by Allen Wyatt
(last updated October 12, 2013)
Jamie is having problems starting Excel properly. When he starts the program he gets two error messages: One says that Excel cannot find the file Microsoft.xls, and the other that it cannot find the file Office.xls. After clicking OK to both of the errors, Excel works normally.
When you start Excel, it should do just that—start right up. Error messages like the ones mentioned mean that Excel thinks it should be able to find a couple of files, but it cannot. The two files in this instance are both XLS files, so they are workbooks that Excel thinks it should be able to open.
In doing searches of systems with newly installed versions of Excel, there are no workbooks with the names Microsoft.xls or Office.xls, so I can only conclude that the files were added to the machine by a user, by a third-party program, or by some add-in for Excel.
The first thing to try is to force Excel to re-register itself in the Windows Registry. You do this at the command prompt (or after choosing Start | Run), using a command line like the following:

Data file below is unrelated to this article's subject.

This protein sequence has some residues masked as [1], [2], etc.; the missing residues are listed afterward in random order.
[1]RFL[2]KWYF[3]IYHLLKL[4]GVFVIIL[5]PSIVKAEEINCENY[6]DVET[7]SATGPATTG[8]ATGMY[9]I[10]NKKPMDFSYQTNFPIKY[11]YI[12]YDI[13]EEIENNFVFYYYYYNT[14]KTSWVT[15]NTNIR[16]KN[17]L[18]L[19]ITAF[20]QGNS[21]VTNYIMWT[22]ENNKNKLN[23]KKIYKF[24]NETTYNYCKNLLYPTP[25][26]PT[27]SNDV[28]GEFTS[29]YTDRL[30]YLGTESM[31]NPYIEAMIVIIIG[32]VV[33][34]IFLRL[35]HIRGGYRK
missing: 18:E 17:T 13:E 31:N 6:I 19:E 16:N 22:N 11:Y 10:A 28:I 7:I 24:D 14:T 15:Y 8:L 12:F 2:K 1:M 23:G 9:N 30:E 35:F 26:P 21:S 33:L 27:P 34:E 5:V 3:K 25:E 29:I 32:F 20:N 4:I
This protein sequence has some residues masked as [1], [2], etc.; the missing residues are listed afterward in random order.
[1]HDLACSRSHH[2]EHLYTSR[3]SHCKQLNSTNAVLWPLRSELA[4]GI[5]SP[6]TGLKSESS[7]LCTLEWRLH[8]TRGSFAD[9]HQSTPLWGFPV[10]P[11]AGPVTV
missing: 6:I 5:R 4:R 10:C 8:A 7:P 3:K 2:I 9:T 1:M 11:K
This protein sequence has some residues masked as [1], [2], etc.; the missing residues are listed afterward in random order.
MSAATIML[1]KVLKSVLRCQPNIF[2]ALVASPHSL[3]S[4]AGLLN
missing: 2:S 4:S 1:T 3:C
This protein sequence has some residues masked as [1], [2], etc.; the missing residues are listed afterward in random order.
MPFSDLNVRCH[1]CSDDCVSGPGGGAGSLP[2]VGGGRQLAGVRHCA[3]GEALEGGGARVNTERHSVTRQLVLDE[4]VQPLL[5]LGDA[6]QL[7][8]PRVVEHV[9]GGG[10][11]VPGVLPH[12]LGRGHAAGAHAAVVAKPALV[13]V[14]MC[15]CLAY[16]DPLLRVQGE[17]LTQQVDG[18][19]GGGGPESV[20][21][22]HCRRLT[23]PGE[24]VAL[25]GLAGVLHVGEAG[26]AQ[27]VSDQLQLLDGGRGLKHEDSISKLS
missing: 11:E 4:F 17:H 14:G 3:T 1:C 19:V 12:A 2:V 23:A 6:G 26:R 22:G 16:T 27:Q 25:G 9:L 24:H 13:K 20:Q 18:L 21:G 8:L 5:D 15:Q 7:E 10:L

"C:\Program Files\Microsoft Office\Office\Excel.exe" /Regserver
The quote marks around the full path are mandatory, and there is a good chance that the path name to Excel.exe will be different on your system than what is shown here. After executing this command line, try starting Excel again and see if you get the same errors; you may very well not get them.
If you continue to get the errors, then search your system for the XLSTART folder. Make sure there is nothing in there, such as a workbook. Anything in the folder is automatically loaded by Excel when it starts, and—if there is a workbook present—it could reference the two missing files.
ExcelTips is your source for cost-effective Microsoft Excel training. This tip (2375) applies to Microsoft Excel 97, 2000, 2002, and 2003.
Professional Development Guidance! Four world-class developers offer start-to-finish guidance for building powerful, robust, and secure applications with Excel. The authors show how to consistently make the right design decisions and make the most of Excel's powerful features. Check out Professional Excel Development today!
Using the keyboard to switch between Excel spreadsheets.Discover More
Working on a computer system that has multiple monitors can help increase your productivity. If you want to work with ...Discover More
Ever had your Excel status bar disappear unexpectedly? Here's some ideas on why this may be happening.Discover More
FREE SERVICE: Get tips like this every week in ExcelTips, a free productivity newsletter. Enter your address and click "Subscribe."
Got a version of Excel that uses the menu interface (Excel 97, Excel 2000, Excel 2002, or Excel 2003)? This site is for you! If you use a later version of Excel, visit our ExcelTips site focusing on the ribbon interface.